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and dr. rip williams calls me in his office and says, he leland, every been watching you clear your ears, i believe in you, and signs a waiver to fly in space. the moral of the story for the rafy and the kids in here is that you never know what's going to happen but you always, always, have to keep going and believe in yourself, and sometimes when you don't believe in yourself there are other people that do believe in you, and i've always through this book, throughout my life, i've had people that have believed in me when i didn't believe in myself. it started out at a very early age, and some of the people in the room are part of that community that fueled my curiosity, that helped me get through different things, and this moment, is kind of like a crossroads in my life as an astronaut. without this piece of paper written by the chief flight
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surgeon, i would have never flown in space. and then this prophecy from this woman, jeannette who is never met before, she said these worths to me and that -- words to me and that also gave me hope. that's kind of really what this book is about. it's about the little engine that could. think i can, i think i can. curious george, rafy, have you read curious george? you like it. >> sort of. >> he was my guy. okay. you need to read it again. but, no, having this spirit of curiosity and explore asia -- exploration and having it instilled in you at an earl age was begin to me through my community, through my parents, and i never forget the day that my father -- he was school teacher. he drove this -- my dad did all these different jobs. he was a school teacher, played in the band, did all these
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different things to make money to give me my piano lessons less and -- clarinet lessons and all these lessons. he worked hard so i could get these things. the day he drove a bread truck into our driveway was the die i said -- the day i said, okay, you're going be a bread delivery man now? what's the deal here. this is when learned about vision. the bred truck drove in, we got in it, we look at it, smelled like bred still, and he said thisser is our camper. and i said, no, it's not. it's a bread truck. he says the bread on the side of it. didn't have a vision. but he did. he was always doing things on the cheap, you know, to take care of his family, and this bread truck cost $500, and over that summer i became an engineer. i helped rewire the truck electrically. i built bunk beds that flipped
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down from the side of the truck that my sister and i slept in. we had sometimes roll out of the beds but over this summer i learned what engineering science was about and learned what it meant to have a vision for something to have this thing being converted and being repurposed for something else, and it wasn't still until we pained the bread sign off the truck that i realized it was our camper and we spent countless summers driving across the country in bread truck that was now a camper. so these lessons of the book is chasing space, an astronaut's are so of grit, grace and second chances. the grit was always -- i was always seeing that in my mom and dad. and the other most beautiful thing about my parents was that they were beg school teachers in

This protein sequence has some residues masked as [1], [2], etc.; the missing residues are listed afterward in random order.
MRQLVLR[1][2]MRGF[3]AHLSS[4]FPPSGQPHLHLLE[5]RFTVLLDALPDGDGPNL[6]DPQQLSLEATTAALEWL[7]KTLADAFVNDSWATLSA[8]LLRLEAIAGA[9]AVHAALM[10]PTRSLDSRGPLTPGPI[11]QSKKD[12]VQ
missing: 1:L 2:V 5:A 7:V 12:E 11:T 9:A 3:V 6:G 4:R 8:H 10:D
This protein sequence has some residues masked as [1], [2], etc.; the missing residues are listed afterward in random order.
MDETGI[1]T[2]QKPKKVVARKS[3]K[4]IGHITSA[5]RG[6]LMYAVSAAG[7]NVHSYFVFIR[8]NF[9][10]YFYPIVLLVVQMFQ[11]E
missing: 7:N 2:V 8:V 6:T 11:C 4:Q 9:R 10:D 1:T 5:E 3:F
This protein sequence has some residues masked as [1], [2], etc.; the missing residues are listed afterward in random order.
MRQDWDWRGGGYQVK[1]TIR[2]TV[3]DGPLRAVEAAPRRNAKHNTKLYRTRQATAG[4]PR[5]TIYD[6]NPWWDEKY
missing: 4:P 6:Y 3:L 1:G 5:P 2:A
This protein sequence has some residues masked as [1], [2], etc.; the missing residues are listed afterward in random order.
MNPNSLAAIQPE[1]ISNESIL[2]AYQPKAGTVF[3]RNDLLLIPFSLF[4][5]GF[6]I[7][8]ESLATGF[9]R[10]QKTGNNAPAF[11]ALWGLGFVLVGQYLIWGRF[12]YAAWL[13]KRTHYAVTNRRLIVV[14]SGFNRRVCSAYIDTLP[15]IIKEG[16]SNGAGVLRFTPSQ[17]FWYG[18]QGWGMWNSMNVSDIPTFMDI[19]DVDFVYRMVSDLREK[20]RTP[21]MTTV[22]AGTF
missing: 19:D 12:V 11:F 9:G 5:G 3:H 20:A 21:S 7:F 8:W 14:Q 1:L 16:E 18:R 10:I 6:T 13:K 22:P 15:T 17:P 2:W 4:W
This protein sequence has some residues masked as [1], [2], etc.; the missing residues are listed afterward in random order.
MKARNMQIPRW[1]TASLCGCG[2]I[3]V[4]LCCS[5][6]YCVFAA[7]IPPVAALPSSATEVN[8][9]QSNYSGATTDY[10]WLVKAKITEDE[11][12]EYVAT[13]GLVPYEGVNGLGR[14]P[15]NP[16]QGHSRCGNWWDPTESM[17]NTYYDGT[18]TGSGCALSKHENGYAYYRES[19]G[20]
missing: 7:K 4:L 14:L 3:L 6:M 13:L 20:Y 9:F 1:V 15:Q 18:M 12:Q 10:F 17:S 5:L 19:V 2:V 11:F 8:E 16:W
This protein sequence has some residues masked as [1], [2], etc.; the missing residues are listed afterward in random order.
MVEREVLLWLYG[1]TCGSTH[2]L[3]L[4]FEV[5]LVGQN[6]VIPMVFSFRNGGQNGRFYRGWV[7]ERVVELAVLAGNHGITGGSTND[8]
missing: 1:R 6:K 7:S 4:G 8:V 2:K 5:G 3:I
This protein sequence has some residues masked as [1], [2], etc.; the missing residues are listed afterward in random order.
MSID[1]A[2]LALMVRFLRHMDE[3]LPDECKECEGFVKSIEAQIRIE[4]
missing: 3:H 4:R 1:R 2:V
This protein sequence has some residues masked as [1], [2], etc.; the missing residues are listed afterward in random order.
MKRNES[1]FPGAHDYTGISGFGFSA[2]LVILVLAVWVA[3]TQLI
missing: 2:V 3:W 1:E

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lynchburg, virginia, for 30-plus years, and i retired from nasa, my friends here my nasa friends can retired in 2014 to move back home to be with my father. he wasn't doing well. and i got home on a sunday, and my dad and i had this incredible conversation, most beautiful conversation. actually kind of one of these conversations where we kind of flipped the script. when i was a kid -- daddy, why don't you take a bad? i don't stink. i don't need a bath. i'm talking to him and he said i don't need a bad. it's bath night. did your mother tell you i need a bath? i don't need a bath. having this conversation and it was beautiful. and then the next day he was gone. and i was trying to figure out my life as an astronaut, life as a associate administrator for education, all these 24 years working with mass sacker that identity was gone because i had
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retired from it. moved from d.c., moved back home and the reason i moved home was to be with my dad, and he is now gone. so i had to -- that was a moment of really trying to dig deep and understand the purpose and why i'm here and i've been told that mark twain always said the two most important dives your life are the day you were born and the day you figure out why. why? what is our century i was today by my editor when i said -- he said mark twain didn't really say that. but if you look in the book, there's no mark twain reference there. but i still use mark twain because it sounds kind of cool, i think. but figuring that why out, and as a society, in this day and age, with all the things that are going on, all of us collectively figuring out why we're here to help impact the rafys and the people that are here that are going to be the explorers that help change our